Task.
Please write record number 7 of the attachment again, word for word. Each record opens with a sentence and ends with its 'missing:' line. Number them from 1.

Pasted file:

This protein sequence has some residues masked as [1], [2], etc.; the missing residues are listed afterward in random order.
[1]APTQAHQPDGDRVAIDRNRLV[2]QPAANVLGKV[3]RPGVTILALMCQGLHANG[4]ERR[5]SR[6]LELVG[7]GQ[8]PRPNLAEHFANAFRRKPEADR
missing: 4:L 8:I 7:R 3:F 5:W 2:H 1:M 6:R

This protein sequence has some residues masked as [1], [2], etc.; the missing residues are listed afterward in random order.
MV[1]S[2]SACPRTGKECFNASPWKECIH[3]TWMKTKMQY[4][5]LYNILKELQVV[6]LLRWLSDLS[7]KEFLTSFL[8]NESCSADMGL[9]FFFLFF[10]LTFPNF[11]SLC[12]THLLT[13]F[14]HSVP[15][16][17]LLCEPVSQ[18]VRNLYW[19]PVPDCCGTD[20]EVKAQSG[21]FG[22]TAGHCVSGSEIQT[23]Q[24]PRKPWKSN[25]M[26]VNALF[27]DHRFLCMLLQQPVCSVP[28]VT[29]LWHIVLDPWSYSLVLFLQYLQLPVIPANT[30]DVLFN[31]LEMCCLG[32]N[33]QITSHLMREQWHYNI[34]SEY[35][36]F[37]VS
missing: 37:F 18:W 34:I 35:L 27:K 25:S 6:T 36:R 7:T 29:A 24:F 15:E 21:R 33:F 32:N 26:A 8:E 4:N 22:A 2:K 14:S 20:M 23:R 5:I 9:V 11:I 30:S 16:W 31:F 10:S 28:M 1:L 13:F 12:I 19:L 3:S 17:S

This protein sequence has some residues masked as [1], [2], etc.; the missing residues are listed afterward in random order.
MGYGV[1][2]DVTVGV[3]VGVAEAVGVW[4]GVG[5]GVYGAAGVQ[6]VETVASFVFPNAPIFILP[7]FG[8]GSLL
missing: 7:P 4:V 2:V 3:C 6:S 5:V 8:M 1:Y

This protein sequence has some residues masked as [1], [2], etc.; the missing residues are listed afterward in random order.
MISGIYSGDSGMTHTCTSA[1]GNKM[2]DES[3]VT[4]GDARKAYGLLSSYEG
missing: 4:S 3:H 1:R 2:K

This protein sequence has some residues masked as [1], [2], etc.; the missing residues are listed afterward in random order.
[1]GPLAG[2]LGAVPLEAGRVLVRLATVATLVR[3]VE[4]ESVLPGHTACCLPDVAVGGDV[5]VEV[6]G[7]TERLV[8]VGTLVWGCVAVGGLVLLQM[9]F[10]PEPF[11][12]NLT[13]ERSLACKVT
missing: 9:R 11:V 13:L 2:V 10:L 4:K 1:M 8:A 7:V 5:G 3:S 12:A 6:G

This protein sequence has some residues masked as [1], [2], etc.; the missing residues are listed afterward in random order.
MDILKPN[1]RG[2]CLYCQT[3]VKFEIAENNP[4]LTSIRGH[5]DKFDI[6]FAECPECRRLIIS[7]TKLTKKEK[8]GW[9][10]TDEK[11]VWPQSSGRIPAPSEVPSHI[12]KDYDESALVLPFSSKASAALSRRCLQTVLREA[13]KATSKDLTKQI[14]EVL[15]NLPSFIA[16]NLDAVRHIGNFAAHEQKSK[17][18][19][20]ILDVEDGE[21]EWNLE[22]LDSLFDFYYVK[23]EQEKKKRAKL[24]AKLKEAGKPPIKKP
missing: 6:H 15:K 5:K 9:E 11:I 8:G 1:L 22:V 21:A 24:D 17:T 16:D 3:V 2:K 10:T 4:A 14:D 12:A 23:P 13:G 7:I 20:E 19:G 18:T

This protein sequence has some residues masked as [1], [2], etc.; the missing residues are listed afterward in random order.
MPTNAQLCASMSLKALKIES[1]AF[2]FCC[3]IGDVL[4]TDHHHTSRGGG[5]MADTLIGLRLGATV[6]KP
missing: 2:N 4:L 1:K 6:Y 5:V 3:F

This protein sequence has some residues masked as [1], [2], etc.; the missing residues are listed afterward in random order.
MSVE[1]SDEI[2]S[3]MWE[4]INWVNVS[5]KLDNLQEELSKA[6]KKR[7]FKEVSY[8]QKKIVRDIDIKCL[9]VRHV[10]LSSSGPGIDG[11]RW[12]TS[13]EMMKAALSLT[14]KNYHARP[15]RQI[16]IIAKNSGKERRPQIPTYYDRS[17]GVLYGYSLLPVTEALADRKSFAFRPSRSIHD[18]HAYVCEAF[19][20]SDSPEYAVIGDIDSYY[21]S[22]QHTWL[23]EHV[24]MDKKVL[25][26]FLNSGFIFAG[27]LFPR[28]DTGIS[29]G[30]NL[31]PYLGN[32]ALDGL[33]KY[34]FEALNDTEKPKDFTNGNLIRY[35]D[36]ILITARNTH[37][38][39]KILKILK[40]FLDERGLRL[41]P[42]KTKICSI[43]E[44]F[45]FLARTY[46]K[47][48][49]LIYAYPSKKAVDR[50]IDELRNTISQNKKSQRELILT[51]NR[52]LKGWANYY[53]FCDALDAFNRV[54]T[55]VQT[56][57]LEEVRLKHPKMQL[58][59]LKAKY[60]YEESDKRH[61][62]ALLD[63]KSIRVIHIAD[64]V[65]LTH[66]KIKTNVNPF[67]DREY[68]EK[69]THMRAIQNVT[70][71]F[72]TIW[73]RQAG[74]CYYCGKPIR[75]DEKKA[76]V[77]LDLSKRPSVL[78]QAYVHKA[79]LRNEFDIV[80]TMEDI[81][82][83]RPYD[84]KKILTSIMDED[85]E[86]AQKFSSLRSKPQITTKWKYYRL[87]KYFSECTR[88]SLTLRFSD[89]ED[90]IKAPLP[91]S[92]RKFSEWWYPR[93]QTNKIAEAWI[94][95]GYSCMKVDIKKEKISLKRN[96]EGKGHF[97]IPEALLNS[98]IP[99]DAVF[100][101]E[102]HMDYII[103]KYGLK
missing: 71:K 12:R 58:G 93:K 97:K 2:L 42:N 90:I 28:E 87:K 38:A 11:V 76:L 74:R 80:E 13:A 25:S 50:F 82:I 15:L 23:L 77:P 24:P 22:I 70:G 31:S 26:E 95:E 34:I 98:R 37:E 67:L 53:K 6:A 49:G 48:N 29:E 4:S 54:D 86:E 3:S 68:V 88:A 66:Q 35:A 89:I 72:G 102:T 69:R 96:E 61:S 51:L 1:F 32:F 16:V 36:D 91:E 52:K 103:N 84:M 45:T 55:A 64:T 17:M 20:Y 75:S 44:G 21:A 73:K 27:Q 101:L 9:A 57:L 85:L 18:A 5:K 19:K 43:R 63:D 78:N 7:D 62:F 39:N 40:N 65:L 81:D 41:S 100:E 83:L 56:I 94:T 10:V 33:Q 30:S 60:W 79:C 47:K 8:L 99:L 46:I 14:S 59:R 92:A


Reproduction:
This protein sequence has some residues masked as [1], [2], etc.; the missing residues are listed afterward in random order.
MPTNAQLCASMSLKALKIES[1]AF[2]FCC[3]IGDVL[4]TDHHHTSRGGG[5]MADTLIGLRLGATV[6]KP
missing: 2:N 4:L 1:K 6:Y 5:V 3:F